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A deep dive into Digital Employee Experience (DEX)

Recently, Nanoheal's Managing Director, Sabyasachi (Saby) Das, and guest speaker, Forrester Senior Analyst, Andrew Hewitt, engaged in a dynamic conversation on Digital Employee Experience (DEX). Following the webinar, Andrew sat down with Saby to share his thoughts on the future of DEX and how enterprises can maximize value from their DEX investments. 

Andrew Hewitt is Senior Analyst at Forrester, covering all the key components of the digital workplace, including digital employee experience (DEX) which we will discuss at some length today. Andrew helps large enterprises improve digital employee experience (DEX) and drive higher engagement, retention, and satisfaction. Andrew is also a trusted advisor to several leading software companies, helping them better align their product roadmap investments to customer needs. Andrew has the honour of publishing the world's first evaluation of End-User Experience Management technologies. Andrew is a frequent keynote speaker at industry events, and his insights frequently published in key business magazines and journals.

Andrew Hewitt

Senior Analyst

1. What is the long-term vision for Digital Employee Experience (DEX) and your advice for the customers?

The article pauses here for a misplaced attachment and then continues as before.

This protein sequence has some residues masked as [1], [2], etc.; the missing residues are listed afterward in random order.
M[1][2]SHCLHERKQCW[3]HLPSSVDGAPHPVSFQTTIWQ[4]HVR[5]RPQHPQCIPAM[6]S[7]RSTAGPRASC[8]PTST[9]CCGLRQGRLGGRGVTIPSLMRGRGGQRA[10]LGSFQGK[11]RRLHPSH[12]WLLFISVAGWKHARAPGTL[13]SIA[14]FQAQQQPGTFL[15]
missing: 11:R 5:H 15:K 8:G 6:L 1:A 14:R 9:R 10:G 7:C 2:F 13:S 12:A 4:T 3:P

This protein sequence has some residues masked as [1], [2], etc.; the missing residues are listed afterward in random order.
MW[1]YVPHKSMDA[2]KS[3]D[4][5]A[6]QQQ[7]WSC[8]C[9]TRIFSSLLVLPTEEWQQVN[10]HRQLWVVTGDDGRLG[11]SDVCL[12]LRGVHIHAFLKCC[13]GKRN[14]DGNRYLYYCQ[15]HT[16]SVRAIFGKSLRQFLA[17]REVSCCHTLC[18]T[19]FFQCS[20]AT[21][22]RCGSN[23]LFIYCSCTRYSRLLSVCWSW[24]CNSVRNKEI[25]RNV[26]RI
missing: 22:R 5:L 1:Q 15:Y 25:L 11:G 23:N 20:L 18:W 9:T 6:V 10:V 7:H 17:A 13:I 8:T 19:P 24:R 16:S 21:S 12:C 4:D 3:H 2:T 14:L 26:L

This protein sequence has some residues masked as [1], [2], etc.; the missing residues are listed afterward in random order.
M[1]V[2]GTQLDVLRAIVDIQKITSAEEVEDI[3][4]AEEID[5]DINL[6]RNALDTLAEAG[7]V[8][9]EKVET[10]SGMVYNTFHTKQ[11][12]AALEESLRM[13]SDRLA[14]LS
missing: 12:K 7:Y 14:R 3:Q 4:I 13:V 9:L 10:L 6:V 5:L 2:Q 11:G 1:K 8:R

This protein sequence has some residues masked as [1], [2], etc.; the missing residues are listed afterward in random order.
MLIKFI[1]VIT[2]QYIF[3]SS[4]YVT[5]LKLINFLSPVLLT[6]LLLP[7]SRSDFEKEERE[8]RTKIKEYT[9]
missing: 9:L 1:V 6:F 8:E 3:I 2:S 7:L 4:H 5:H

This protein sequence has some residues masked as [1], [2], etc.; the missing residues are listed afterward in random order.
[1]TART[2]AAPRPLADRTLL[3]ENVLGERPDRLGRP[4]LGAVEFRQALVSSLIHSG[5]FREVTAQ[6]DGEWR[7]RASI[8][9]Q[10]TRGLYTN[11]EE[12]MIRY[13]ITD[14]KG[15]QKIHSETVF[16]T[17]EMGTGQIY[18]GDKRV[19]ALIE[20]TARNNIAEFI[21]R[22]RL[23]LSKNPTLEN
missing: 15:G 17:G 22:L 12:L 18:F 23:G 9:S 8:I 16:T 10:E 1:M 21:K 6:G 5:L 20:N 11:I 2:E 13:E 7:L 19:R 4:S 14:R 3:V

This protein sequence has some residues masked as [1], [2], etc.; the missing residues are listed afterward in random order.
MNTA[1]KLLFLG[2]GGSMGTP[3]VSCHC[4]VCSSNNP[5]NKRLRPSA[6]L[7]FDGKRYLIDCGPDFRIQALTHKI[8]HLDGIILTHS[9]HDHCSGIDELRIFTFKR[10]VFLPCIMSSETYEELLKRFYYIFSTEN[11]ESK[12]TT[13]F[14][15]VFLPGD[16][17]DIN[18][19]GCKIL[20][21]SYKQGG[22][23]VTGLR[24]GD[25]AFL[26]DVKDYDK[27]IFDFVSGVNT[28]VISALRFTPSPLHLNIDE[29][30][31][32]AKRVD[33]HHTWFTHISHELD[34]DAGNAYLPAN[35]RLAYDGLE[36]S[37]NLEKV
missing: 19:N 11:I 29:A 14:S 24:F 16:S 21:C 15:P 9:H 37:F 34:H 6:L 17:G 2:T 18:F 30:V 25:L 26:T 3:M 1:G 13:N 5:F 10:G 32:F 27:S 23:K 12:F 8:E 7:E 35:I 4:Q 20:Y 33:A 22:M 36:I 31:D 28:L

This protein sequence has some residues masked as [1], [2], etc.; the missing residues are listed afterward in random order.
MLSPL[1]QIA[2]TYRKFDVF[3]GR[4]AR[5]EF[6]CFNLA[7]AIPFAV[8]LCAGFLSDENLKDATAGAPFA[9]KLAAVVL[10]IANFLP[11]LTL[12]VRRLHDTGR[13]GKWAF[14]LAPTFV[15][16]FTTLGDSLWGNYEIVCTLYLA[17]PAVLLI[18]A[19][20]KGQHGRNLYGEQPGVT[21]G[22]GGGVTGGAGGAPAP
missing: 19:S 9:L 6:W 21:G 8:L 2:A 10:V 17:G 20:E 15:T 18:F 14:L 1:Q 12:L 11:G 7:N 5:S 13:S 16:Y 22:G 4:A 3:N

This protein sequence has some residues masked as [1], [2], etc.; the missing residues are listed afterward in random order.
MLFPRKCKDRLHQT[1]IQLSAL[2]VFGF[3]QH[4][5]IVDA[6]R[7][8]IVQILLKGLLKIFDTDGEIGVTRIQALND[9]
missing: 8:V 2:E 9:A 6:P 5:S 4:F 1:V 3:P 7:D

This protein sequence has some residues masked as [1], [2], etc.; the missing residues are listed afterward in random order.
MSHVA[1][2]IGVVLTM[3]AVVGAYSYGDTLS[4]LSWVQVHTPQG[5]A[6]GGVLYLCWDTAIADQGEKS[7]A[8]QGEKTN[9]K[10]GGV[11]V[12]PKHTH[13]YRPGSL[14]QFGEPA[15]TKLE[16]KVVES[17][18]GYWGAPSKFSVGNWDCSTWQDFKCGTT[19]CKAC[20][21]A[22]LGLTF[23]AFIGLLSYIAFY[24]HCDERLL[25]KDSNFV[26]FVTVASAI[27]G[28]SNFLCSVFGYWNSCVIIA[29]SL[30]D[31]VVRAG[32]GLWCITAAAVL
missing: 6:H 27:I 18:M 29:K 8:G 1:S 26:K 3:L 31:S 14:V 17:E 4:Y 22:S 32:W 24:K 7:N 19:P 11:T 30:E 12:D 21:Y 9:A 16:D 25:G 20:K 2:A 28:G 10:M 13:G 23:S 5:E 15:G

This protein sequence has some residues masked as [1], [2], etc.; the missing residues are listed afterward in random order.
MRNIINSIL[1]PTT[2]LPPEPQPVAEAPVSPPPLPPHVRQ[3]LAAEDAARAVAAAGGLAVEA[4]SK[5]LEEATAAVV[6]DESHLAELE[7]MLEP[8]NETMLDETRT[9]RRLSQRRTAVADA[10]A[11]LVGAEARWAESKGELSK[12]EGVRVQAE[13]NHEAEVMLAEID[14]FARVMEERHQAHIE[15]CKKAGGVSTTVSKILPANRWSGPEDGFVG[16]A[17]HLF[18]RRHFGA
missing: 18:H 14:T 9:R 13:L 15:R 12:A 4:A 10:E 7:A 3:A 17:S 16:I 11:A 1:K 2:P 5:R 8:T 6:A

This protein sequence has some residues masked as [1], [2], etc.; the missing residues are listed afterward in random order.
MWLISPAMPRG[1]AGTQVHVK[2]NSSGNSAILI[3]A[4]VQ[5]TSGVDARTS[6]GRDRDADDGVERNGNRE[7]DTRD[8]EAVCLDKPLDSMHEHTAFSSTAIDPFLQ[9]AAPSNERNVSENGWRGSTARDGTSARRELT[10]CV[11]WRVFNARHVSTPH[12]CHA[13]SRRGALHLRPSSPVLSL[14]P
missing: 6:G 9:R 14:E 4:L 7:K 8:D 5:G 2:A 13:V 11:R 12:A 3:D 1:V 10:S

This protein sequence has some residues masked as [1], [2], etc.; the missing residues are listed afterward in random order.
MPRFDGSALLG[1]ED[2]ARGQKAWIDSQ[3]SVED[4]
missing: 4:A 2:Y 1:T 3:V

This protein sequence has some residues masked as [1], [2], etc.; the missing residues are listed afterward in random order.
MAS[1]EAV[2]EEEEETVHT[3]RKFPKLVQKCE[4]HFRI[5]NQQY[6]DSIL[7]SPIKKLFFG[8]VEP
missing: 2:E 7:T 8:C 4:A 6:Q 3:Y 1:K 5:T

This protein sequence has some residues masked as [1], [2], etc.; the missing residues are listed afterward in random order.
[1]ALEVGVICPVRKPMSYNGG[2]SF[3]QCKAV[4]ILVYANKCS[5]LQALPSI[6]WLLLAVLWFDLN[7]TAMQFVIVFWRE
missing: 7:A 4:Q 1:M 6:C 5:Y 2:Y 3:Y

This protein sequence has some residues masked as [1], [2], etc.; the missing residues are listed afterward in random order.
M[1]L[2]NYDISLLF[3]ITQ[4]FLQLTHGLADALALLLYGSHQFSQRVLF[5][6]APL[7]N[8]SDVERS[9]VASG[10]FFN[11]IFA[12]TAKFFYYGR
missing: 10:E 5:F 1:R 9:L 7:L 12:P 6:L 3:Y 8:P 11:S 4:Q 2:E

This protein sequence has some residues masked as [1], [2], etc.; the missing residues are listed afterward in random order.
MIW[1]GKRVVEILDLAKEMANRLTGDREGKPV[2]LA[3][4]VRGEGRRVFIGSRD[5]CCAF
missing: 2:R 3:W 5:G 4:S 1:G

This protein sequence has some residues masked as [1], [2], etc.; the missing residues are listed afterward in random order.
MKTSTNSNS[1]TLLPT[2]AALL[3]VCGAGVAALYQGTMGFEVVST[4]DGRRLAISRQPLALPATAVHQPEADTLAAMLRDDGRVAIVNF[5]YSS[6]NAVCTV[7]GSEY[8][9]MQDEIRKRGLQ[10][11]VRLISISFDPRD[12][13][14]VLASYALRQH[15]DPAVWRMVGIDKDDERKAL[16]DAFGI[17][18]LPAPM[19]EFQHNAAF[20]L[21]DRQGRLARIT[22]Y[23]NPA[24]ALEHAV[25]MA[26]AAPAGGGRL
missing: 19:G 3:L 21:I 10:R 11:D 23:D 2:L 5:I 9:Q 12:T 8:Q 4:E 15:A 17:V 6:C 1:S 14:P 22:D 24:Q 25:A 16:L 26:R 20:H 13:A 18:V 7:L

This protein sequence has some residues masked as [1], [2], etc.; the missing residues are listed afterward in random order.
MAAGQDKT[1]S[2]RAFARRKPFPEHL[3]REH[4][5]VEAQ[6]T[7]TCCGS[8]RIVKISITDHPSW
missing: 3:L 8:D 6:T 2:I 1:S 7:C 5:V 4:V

Today, most approaches to DEX improvement are siloed technologically and organizationally. End User Experience Management (EUEM) tools focus on DEX from the perspective of end user computing and service desk. Internet platforms see DEX as primarily a knowledge and content management challenge. Meanwhile, HR professionals attempt to improve DEX through investing in human capital management (HCM), learning and development, and recognition platforms, among many other employee-facing HR apps. These tools don’t integrate, and these business leaders aren’t aligned.


The problem with this approach, of course, is that DEX is much broader than one single technology and stakeholder; it is the sum of the perceptions employees have working with all the technologies they use in their work life. The long-term view will feature two major innovations: 1) DEX will increasingly bring together these disparate data sources to present a holistic and unified approach to DEX and 2) businesses will seek to use DEX data to understand how DEX impacts the customer experience, employee retention, and ultimately, business outcomes. One day we may reach a point where organizations use DEX data to predict when an employee is at risk of burnout. While that vision is not yet a reality, customers should seek to bring together as many elements of DEX that they can. Sometimes that means using a broad EUEM tool to benchmark the experience, sometimes it means exporting that to an external data lake.

2. What parameters can be used to quantify the delivered value of an EUEM DEX tool?